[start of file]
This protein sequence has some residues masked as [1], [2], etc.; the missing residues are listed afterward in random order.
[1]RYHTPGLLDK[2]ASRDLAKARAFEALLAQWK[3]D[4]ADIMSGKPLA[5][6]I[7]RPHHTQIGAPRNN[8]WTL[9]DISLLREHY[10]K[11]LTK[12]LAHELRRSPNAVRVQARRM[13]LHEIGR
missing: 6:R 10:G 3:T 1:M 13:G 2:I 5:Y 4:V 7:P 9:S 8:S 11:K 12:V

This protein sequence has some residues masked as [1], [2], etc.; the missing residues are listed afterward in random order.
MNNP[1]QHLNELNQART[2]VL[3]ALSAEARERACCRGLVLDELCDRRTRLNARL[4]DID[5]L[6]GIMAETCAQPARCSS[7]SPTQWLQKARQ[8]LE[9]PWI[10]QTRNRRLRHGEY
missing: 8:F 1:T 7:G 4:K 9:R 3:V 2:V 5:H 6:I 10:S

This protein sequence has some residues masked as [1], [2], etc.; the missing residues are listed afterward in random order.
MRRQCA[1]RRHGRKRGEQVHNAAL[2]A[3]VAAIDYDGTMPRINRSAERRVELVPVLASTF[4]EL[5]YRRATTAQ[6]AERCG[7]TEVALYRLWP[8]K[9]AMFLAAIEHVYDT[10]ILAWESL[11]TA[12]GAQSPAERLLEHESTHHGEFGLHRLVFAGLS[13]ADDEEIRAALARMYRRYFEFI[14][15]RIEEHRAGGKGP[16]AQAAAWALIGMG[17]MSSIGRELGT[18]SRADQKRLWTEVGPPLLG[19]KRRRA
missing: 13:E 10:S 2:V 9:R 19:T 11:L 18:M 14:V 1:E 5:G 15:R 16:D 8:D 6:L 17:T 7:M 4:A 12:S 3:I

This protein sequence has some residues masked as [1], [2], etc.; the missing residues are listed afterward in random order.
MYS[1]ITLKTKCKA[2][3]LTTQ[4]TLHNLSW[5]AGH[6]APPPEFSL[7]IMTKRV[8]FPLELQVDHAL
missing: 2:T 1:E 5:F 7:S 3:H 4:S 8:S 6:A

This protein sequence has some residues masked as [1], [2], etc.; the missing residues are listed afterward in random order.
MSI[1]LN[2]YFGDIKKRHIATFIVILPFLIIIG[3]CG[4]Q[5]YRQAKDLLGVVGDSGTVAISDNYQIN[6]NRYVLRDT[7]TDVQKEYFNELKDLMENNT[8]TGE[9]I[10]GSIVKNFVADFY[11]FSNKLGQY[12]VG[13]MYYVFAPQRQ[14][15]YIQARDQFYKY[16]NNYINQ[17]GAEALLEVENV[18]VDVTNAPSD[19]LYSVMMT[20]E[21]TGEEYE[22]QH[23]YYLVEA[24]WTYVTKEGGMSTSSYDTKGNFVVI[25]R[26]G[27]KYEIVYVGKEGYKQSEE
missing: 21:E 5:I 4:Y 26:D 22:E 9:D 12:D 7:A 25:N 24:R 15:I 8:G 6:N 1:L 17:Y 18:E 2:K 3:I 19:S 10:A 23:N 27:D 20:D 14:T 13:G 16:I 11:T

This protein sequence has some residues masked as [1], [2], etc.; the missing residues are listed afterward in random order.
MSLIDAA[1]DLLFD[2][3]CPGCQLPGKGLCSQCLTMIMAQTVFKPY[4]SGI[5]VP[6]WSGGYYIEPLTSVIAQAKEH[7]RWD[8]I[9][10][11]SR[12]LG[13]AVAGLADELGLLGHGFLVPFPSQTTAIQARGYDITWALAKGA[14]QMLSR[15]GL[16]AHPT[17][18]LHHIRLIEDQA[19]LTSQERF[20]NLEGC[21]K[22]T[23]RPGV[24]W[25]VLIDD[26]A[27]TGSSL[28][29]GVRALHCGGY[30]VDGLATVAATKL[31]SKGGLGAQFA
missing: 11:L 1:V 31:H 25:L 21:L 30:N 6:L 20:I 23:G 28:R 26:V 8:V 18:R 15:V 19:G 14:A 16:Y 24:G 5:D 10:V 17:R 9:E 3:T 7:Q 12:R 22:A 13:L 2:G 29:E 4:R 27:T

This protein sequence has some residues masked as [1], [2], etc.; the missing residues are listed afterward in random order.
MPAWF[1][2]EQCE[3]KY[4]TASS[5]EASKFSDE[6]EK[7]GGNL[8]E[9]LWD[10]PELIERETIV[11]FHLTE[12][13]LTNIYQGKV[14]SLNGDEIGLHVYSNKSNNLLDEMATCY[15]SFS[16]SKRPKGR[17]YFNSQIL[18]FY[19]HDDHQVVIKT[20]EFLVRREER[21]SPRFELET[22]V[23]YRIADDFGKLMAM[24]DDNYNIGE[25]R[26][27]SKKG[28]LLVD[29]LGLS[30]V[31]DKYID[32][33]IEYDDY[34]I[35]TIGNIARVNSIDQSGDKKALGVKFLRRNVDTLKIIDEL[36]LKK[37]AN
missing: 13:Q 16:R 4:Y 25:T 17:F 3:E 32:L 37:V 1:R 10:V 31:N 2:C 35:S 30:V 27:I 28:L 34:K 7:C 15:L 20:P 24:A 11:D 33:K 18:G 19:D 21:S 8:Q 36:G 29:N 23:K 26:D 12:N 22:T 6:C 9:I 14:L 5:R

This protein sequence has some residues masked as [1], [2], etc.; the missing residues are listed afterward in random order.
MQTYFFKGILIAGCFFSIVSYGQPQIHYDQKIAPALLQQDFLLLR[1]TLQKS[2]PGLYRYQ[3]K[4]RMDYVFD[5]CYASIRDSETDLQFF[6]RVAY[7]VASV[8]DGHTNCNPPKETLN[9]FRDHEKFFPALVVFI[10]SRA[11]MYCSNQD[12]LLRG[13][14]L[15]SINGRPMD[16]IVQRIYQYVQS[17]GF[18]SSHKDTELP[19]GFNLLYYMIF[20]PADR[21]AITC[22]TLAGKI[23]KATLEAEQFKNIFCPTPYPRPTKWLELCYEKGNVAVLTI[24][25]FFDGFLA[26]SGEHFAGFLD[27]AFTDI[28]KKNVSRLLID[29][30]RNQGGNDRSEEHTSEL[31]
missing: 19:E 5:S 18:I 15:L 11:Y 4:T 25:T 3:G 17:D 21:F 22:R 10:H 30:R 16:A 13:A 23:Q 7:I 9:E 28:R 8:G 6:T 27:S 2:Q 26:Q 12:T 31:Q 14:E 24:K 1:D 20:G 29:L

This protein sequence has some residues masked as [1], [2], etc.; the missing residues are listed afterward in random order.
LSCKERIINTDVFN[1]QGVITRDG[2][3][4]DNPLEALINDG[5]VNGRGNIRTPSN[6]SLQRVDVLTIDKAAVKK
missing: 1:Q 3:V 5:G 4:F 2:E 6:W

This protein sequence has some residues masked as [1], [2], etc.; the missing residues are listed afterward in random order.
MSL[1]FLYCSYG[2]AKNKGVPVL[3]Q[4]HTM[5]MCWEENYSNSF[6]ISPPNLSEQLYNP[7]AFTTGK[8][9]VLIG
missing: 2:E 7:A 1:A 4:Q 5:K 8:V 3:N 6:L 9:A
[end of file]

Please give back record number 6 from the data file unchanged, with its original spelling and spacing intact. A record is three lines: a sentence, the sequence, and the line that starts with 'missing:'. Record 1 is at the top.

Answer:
This protein sequence has some residues masked as [1], [2], etc.; the missing residues are listed afterward in random order.
MSLIDAA[1]DLLFD[2][3]CPGCQLPGKGLCSQCLTMIMAQTVFKPY[4]SGI[5]VP[6]WSGGYYIEPLTSVIAQAKEH[7]RWD[8]I[9][10][11]SR[12]LG[13]AVAGLADELGLLGHGFLVPFPSQTTAIQARGYDITWALAKGA[14]QMLSR[15]GL[16]AHPT[17][18]LHHIRLIEDQA[19]LTSQERF[20]NLEGC[21]K[22]T[23]RPGV[24]W[25]VLIDD[26]A[27]TGSSL[28][29]GVRALHCGGY[30]VDGLATVAATKL[31]SKGGLGAQFA
missing: 11:L 1:V 31:H 25:L 21:L 30:N 6:L 20:I 23:G 28:R 26:V 8:V 18:R 15:V 19:G 14:A 16:Y 24:G 5:D 10:V 17:R 9:E 3:T 7:Q 12:R 22:A 13:L 2:G 29:E 4:R 27:T